“In my conversations, the voters have been pretty clear. They believe that effective and efficient leadership is a priority and it starts with genuine bridge-building. We all lose when we don’t work together, period. I am grateful that the court upheld the rights of Davidson County voters to make decisions for themselves. Our city stands up when it matters, especially when it comes to human rights and democracy. However, we must prioritize rebuilding this damaged relationship. The more time and resources that we spend at profound odds, the less time and resources we have to serve our constituents. The role of government should be to effectively function through practical compromise. Davidson County and the surrounding areas serve as home for more than 2 million of Tennessee’s 7 million residents. We account for more than 52,000 businesses, and a record-breaking $9 billion in visitor spending last year. According to the US Bureau of Economic Analysis, Tennessee is the second fastest economic growth US state. That growth is largely based on Nashville’s contributions to the state of Tennessee. Nashville’s success is a key component of our state’s overall success, and our state legislature should be working to support our city. We need to find a working relationship with the state legislature that benefits Nashville and all Tennesseans.”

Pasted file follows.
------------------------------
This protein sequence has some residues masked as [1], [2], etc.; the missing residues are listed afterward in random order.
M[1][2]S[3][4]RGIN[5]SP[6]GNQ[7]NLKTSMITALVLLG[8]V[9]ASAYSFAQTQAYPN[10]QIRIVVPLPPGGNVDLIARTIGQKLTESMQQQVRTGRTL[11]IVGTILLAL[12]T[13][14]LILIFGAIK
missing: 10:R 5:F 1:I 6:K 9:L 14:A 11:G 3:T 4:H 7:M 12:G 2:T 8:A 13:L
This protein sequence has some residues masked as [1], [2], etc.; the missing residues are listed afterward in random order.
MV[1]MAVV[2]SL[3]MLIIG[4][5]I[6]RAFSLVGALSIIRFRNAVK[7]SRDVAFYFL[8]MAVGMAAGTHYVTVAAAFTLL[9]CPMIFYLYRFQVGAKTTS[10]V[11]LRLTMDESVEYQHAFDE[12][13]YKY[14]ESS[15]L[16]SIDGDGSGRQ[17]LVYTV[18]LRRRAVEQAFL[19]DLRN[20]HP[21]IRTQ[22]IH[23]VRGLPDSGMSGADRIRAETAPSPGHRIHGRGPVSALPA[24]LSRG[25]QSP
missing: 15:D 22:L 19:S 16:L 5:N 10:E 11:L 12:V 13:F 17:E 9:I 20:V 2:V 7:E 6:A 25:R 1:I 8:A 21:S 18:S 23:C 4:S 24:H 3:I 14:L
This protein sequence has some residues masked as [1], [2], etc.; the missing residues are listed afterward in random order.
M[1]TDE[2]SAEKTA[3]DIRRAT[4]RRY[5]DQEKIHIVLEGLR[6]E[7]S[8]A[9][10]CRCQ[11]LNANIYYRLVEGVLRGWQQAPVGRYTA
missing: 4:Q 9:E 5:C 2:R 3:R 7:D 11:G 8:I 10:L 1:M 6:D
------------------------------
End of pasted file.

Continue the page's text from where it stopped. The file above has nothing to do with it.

The city is experiencing an affordability crisis. What is the council’s role in creating more housing for buyers and renters in Nashville?

“While there has been some progress from the last few council terms and Nashville is inching up on 5,000 units a year soon… It’s still not enough to meet the growing demand.  I’m ready to dig in deeper and can bring some tenacity and fresh ideas. We need to better utilize resources that we already have in place, such as continued regular and ample investment in the Barnes Fund for Affordable Housing. This funding needs to come from both long-term public and private partnerships. With the Metro Planning Department, Department of Public Works, Department of Codes and Building Safety, Metro Water Services, and the Nashville Fire Department, we must continue to expand and update our processes so they are equipped to work in symphony together. These departments and processes are currently not working as efficiently as they could be but I believe that it is very “figure-out-able.” And, we need to continue our efforts to maximize the Property Tax Freeze and Low-Income Housing Tax Credit to benefit as many as possible.”